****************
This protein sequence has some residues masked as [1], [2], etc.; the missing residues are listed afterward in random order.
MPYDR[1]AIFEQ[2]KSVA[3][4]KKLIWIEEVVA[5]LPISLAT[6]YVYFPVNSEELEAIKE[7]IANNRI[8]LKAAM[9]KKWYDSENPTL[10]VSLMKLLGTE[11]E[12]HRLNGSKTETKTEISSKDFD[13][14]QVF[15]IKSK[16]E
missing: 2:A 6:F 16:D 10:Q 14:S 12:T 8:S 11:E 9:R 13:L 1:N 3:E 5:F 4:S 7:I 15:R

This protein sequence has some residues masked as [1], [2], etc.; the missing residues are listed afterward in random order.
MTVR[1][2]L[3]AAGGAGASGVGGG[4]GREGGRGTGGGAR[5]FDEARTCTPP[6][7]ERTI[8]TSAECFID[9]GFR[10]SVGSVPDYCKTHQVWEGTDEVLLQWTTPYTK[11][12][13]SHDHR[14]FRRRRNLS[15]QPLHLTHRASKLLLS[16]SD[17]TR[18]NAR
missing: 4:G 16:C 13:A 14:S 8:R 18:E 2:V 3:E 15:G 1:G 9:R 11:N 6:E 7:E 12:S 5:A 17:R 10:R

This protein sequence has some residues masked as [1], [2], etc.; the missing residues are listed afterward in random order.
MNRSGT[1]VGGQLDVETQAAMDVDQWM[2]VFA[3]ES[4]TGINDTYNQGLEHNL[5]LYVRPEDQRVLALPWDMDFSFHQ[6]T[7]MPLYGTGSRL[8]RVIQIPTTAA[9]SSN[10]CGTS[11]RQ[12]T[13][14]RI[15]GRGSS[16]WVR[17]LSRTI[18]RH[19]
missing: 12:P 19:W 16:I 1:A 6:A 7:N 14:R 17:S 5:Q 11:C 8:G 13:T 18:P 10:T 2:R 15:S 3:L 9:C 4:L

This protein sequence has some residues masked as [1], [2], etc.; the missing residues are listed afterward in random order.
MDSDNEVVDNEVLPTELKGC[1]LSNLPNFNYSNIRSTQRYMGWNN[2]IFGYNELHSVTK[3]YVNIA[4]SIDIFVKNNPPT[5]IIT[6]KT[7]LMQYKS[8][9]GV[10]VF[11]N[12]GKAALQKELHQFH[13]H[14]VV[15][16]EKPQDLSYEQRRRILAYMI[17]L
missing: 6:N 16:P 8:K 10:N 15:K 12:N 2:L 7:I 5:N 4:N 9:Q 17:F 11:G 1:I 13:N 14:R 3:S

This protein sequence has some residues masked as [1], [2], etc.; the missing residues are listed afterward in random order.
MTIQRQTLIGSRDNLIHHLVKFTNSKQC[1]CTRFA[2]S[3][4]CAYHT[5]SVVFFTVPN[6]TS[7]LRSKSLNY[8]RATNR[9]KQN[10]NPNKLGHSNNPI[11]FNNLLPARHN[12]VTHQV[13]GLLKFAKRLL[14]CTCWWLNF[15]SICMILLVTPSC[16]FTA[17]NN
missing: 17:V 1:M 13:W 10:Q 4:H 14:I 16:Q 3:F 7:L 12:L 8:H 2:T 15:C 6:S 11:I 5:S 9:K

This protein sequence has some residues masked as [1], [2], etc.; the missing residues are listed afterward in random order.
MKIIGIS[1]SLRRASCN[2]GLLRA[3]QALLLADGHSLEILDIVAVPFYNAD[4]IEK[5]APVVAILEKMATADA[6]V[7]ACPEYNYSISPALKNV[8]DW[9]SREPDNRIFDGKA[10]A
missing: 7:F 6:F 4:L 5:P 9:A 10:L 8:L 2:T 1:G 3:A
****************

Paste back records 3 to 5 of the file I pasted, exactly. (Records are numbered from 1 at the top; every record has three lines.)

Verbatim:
This protein sequence has some residues masked as [1], [2], etc.; the missing residues are listed afterward in random order.
MNRSGT[1]VGGQLDVETQAAMDVDQWM[2]VFA[3]ES[4]TGINDTYNQGLEHNL[5]LYVRPEDQRVLALPWDMDFSFHQ[6]T[7]MPLYGTGSRL[8]RVIQIPTTAA[9]SSN[10]CGTS[11]RQ[12]T[13][14]RI[15]GRGSS[16]WVR[17]LSRTI[18]RH[19]
missing: 12:P 19:W 16:I 1:A 6:A 7:N 14:R 17:S 5:Q 11:C 8:G 13:T 18:P 10:T 2:R 15:S 3:L 9:C 4:L

This protein sequence has some residues masked as [1], [2], etc.; the missing residues are listed afterward in random order.
MDSDNEVVDNEVLPTELKGC[1]LSNLPNFNYSNIRSTQRYMGWNN[2]IFGYNELHSVTK[3]YVNIA[4]SIDIFVKNNPPT[5]IIT[6]KT[7]LMQYKS[8][9]GV[10]VF[11]N[12]GKAALQKELHQFH[13]H[14]VV[15][16]EKPQDLSYEQRRRILAYMI[17]L
missing: 6:N 16:P 8:K 10:N 15:K 12:N 2:L 7:I 5:N 4:N 9:Q 17:F 11:G 1:I 13:N 14:R 3:S

This protein sequence has some residues masked as [1], [2], etc.; the missing residues are listed afterward in random order.
MTIQRQTLIGSRDNLIHHLVKFTNSKQC[1]CTRFA[2]S[3][4]CAYHT[5]SVVFFTVPN[6]TS[7]LRSKSLNY[8]RATNR[9]KQN[10]NPNKLGHSNNPI[11]FNNLLPARHN[12]VTHQV[13]GLLKFAKRLL[14]CTCWWLNF[15]SICMILLVTPSC[16]FTA[17]NN
missing: 17:V 1:M 13:W 10:Q 4:H 14:I 16:Q 3:F 7:L 12:L 8:H 2:T 15:C 6:S 11:I 5:S 9:K